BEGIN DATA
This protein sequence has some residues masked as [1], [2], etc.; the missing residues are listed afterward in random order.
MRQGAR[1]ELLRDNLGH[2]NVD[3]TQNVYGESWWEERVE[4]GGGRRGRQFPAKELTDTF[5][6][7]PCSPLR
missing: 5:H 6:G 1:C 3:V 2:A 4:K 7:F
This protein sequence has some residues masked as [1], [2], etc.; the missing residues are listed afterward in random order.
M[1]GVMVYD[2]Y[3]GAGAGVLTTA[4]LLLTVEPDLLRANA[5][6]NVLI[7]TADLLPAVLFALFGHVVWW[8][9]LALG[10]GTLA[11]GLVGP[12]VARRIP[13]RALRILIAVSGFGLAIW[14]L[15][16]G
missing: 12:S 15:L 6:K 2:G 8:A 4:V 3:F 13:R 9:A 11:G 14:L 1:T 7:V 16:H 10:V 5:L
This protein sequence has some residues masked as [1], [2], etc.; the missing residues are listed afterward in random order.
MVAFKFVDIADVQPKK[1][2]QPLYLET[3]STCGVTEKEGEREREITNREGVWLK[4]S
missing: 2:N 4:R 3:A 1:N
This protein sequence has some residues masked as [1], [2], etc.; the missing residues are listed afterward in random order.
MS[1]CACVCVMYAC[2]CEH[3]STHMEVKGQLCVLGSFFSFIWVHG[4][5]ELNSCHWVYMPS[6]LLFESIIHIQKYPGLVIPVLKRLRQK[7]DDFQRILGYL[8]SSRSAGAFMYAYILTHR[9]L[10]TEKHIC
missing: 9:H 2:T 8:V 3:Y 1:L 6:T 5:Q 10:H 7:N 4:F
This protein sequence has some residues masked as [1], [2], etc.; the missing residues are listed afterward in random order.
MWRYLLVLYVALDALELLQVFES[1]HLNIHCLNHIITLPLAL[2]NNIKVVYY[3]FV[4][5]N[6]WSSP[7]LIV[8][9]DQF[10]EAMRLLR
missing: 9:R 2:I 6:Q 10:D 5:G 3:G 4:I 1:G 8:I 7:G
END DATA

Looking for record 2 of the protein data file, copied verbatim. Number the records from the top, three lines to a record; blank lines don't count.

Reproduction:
This protein sequence has some residues masked as [1], [2], etc.; the missing residues are listed afterward in random order.
M[1]GVMVYD[2]Y[3]GAGAGVLTTA[4]LLLTVEPDLLRANA[5][6]NVLI[7]TADLLPAVLFALFGHVVWW[8][9]LALG[10]GTLA[11]GLVGP[12]VARRIP[13]RALRILIAVSGFGLAIW[14]L[15][16]G
missing: 12:S 15:L 6:K 2:G 8:A 4:V 3:F 13:R 9:A 11:G 14:L 1:T 7:V 16:H 10:V 5:L